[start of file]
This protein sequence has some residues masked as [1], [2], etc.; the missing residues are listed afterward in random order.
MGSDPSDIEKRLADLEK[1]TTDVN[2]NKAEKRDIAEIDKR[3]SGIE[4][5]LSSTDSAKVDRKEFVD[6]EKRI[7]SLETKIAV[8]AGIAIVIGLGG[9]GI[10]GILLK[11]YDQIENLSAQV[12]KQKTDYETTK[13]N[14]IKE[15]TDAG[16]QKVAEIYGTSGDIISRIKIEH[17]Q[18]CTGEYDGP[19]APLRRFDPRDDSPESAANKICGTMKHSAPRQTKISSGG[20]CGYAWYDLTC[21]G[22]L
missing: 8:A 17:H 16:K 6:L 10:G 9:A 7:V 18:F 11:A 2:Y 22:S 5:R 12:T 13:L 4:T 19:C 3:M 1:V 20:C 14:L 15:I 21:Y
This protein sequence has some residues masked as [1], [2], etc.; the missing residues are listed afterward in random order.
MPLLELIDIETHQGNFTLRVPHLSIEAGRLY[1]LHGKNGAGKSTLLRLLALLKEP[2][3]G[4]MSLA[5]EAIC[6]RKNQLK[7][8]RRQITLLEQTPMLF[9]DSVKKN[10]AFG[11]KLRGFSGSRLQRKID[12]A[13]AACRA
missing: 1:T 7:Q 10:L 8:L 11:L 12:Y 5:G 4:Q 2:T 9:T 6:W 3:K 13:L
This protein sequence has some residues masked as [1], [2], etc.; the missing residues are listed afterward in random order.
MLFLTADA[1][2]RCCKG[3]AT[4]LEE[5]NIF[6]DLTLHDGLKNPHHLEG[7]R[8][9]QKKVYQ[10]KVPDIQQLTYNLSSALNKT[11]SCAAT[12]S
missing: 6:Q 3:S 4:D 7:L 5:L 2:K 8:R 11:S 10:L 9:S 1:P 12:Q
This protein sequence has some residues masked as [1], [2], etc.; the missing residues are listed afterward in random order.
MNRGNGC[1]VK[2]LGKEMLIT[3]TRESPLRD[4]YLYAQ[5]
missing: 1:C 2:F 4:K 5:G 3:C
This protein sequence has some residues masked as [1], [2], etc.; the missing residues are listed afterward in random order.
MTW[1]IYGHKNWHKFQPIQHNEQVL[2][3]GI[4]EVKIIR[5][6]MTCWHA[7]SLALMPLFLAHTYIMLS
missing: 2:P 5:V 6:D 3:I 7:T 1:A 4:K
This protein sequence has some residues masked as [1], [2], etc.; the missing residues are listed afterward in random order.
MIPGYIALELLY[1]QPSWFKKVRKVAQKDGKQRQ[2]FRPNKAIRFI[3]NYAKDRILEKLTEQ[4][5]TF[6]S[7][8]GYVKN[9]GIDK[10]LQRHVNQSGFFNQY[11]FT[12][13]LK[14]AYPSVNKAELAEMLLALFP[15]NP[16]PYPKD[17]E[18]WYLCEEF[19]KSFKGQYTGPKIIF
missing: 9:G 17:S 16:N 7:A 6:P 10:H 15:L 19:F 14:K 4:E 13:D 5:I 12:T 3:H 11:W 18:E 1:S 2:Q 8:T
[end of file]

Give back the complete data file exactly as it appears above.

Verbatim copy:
This protein sequence has some residues masked as [1], [2], etc.; the missing residues are listed afterward in random order.
MGSDPSDIEKRLADLEK[1]TTDVN[2]NKAEKRDIAEIDKR[3]SGIE[4][5]LSSTDSAKVDRKEFVD[6]EKRI[7]SLETKIAV[8]AGIAIVIGLGG[9]GI[10]GILLK[11]YDQIENLSAQV[12]KQKTDYETTK[13]N[14]IKE[15]TDAG[16]QKVAEIYGTSGDIISRIKIEH[17]Q[18]CTGEYDGP[19]APLRRFDPRDDSPESAANKICGTMKHSAPRQTKISSGG[20]CGYAWYDLTC[21]G[22]L
missing: 8:A 17:H 16:K 6:L 10:G 9:A 7:V 18:F 11:A 2:Y 22:S 5:R 12:T 13:L 4:T 19:C 3:M 1:V 20:C 14:L 15:I 21:Y
This protein sequence has some residues masked as [1], [2], etc.; the missing residues are listed afterward in random order.
MPLLELIDIETHQGNFTLRVPHLSIEAGRLY[1]LHGKNGAGKSTLLRLLALLKEP[2][3]G[4]MSLA[5]EAIC[6]RKNQLK[7][8]RRQITLLEQTPMLF[9]DSVKKN[10]AFG[11]KLRGFSGSRLQRKID[12]A[13]AACRA
missing: 1:T 7:Q 10:L 8:L 11:L 12:Y 5:G 4:Q 2:T 9:T 6:W 3:K 13:L
This protein sequence has some residues masked as [1], [2], etc.; the missing residues are listed afterward in random order.
MLFLTADA[1][2]RCCKG[3]AT[4]LEE[5]NIF[6]DLTLHDGLKNPHHLEG[7]R[8][9]QKKVYQ[10]KVPDIQQLTYNLSSALNKT[11]SCAAT[12]S
missing: 6:Q 3:S 4:D 7:L 5:L 2:K 8:R 11:S 10:L 9:S 1:P 12:Q
This protein sequence has some residues masked as [1], [2], etc.; the missing residues are listed afterward in random order.
MNRGNGC[1]VK[2]LGKEMLIT[3]TRESPLRD[4]YLYAQ[5]
missing: 1:C 2:F 4:K 5:G 3:C
This protein sequence has some residues masked as [1], [2], etc.; the missing residues are listed afterward in random order.
MTW[1]IYGHKNWHKFQPIQHNEQVL[2][3]GI[4]EVKIIR[5][6]MTCWHA[7]SLALMPLFLAHTYIMLS
missing: 2:P 5:V 6:D 3:I 7:T 1:A 4:K
This protein sequence has some residues masked as [1], [2], etc.; the missing residues are listed afterward in random order.
MIPGYIALELLY[1]QPSWFKKVRKVAQKDGKQRQ[2]FRPNKAIRFI[3]NYAKDRILEKLTEQ[4][5]TF[6]S[7][8]GYVKN[9]GIDK[10]LQRHVNQSGFFNQY[11]FT[12][13]LK[14]AYPSVNKAELAEMLLALFP[15]NP[16]PYPKD[17]E[18]WYLCEEF[19]KSFKGQYTGPKIIF
missing: 9:G 17:S 16:N 7:A 6:P 10:H 15:L 19:F 14:K 4:E 13:D 5:I 12:T 3:H 11:W 18:E 1:S 2:Q 8:T